Effective website copy stresses benefits rather than features. However, to substantially boost conversions, content developers must understand the benefits of what they are selling in a very detailed way—in fact, talking about benefits vaguely, or in a way that doesn’t connect with the audience, could be worse than not talking about benefits at all.
Let’s take a look at how copywriters and content marketers can maximize the persuasive power of benefit-based copy.
The Five Types of Benefits
Products and services benefit buyers in five distinct ways. Depending on the product/service, industry, competition, audience segment, and buyer’s individual needs, the relative importance of these five types of benefits vary. Perhaps all of these variables explain why marketing is such an inexact science. At any rate, these are the five:
- Application Benefits: Product/service costs less, easier to use, greater durability, etc.
- Corporate Benefits: Product/service helps meet corporate goals such as greater workplace sustainability, etc.
- Customer Service Benefits: Dazzling tech support, fast response time, etc.
- Relationship Benefits: Personnel are fun to work with, company is financially stable, etc.
- Personal Benefits: Product/service could get me promoted, relieve work stress, give me status, give me more free time, etc.
In B2C, corporate benefits don’t apply, making the job of identifying important benefits a bit easier. Nevertheless, copywriters and content marketers must understand their audience intimately to talk specifics within these four or five types of benefits with persuasive accuracy.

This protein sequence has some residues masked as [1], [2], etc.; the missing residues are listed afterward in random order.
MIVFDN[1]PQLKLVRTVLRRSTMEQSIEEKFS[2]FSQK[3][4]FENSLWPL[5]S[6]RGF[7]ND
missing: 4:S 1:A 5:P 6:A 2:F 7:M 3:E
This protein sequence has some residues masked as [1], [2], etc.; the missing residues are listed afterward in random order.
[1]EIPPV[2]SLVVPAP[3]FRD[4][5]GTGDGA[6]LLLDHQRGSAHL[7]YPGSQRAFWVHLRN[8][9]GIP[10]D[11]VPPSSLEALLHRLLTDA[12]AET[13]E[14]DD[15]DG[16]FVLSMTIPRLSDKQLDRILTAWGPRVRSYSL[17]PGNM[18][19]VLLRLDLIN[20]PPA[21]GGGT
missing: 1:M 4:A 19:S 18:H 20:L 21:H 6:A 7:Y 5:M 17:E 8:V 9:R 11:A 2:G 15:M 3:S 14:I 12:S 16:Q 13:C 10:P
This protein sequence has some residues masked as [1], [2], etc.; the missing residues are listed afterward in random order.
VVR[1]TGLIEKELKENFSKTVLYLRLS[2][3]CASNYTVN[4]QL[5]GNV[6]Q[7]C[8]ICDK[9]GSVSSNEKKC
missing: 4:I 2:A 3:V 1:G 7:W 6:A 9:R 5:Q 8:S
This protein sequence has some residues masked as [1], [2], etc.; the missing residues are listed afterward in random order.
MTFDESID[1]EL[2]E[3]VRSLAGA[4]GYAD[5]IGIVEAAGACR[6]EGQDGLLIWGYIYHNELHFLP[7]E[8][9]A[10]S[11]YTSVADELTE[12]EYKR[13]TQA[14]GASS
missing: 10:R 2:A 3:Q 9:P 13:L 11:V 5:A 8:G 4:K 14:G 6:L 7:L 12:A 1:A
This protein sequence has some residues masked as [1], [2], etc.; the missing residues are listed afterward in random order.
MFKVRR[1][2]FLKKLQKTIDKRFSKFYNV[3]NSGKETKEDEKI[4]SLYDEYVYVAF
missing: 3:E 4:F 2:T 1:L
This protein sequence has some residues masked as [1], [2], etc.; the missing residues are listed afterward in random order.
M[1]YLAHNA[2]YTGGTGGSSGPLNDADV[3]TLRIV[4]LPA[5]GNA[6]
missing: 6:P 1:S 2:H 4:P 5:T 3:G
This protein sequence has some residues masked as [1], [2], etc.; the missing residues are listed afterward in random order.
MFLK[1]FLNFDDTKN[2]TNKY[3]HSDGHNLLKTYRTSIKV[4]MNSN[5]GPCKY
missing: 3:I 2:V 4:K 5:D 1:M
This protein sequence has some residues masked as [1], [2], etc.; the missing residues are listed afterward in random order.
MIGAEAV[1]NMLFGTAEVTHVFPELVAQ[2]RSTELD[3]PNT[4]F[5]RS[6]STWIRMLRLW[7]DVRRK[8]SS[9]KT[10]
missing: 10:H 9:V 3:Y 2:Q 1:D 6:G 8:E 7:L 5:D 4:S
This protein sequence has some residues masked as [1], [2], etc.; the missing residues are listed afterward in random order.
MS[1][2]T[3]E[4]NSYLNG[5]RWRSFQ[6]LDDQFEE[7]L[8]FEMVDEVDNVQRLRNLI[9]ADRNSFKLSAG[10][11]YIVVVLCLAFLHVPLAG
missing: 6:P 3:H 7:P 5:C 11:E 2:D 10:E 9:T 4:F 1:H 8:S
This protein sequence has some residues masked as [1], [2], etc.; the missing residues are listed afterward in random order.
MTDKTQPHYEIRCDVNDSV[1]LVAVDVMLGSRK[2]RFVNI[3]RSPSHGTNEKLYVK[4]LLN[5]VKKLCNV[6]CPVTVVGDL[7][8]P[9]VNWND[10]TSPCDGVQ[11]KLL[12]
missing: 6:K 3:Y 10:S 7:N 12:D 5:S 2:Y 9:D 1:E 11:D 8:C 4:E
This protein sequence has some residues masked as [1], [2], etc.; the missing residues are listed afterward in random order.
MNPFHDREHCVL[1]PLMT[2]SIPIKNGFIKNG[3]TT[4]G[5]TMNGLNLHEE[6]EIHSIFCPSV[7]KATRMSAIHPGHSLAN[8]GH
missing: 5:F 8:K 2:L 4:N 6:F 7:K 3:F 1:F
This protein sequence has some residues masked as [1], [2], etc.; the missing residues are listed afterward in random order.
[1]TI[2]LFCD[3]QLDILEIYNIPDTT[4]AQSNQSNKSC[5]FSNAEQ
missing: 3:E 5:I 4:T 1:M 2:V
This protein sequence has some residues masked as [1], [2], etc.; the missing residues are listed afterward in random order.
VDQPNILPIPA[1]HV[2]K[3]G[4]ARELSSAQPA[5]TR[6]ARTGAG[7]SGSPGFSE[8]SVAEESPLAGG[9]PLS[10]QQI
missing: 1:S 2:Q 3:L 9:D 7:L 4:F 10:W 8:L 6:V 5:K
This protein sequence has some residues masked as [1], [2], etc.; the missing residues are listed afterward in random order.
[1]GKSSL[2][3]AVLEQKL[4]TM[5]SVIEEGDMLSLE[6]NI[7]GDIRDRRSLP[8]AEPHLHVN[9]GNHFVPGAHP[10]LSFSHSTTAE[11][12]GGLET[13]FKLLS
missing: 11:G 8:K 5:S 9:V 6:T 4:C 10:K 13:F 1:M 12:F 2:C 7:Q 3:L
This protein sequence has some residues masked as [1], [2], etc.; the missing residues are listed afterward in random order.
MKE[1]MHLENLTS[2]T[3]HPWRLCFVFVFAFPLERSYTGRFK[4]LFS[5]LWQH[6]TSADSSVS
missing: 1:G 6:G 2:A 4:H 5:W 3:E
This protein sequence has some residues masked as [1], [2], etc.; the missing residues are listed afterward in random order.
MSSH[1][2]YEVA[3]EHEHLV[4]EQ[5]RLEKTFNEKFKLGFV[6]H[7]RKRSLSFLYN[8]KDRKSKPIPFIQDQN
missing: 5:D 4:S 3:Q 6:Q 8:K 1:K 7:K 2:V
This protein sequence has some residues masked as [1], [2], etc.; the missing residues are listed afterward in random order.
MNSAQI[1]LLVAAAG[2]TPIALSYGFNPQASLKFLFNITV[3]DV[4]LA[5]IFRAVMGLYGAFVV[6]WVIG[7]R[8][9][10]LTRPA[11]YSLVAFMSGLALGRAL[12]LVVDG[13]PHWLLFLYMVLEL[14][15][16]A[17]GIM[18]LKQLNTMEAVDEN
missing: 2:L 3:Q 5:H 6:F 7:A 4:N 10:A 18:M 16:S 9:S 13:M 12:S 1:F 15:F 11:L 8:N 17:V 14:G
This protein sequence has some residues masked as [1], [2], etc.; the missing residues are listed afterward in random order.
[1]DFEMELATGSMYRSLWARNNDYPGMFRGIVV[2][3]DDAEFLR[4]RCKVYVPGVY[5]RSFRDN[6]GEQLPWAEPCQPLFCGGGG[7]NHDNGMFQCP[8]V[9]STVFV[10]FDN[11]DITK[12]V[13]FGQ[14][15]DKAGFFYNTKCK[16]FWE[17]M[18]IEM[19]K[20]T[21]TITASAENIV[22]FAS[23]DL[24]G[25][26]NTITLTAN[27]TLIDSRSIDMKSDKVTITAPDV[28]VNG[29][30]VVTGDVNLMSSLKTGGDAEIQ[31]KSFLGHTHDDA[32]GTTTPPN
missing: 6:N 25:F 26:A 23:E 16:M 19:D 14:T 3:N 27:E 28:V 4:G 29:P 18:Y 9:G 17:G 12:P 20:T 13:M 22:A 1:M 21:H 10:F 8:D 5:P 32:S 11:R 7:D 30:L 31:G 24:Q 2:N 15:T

Get to Know the Audience
A major reason web content doesn’t convert is a failure of content creators to understand what really motivates their buyers. This is a danger inherent when content creation is outsourced, but even when handled in-house, copywriting can be fatally disconnected from the real world of buying and selling. Here are two powerful ways content creators can connect. They take effort, but they pay off in website revenue production.
Bring Sales and Customer Service Personnel to Discovery Meetings
When discovery meetings are comprised of marketers and company leaders, content creators obtain insightful input, but not necessarily what they need to know about benefits. For those insights, sales and customer service people are needed because they are in the trenches, actually talking to customers and prospects and hearing firsthand what motivates them to buy and what keeps them from buying.
They have not only a sense of the important benefits, but also a sense of the unimportant benefits. Knowing what is unimportant is as vital as knowing what is important. Droning on about irrelevant benefits bores website visitors and confuses the issue.
Content marketers should interview sales and customer service personnel in a structured way, asking for specific selling points relating to each of the five benefit types—for instance, naming the three most important and three least important.
Talk to Customers and Prospects
Hands-on, direct experience gives content creators a rock solid foundation for presenting benefits (among other things). In B2B, this can be done by accompanying sales reps in the field, making initial sales presentations, follow-up presentations, and routine customer service calls. In B2C, phone interviews and online surveys are usually more practical. Either way, asking customers and prospects about benefits in the same systematic way, just as one would in a client discovery meeting, yields tremendous insight.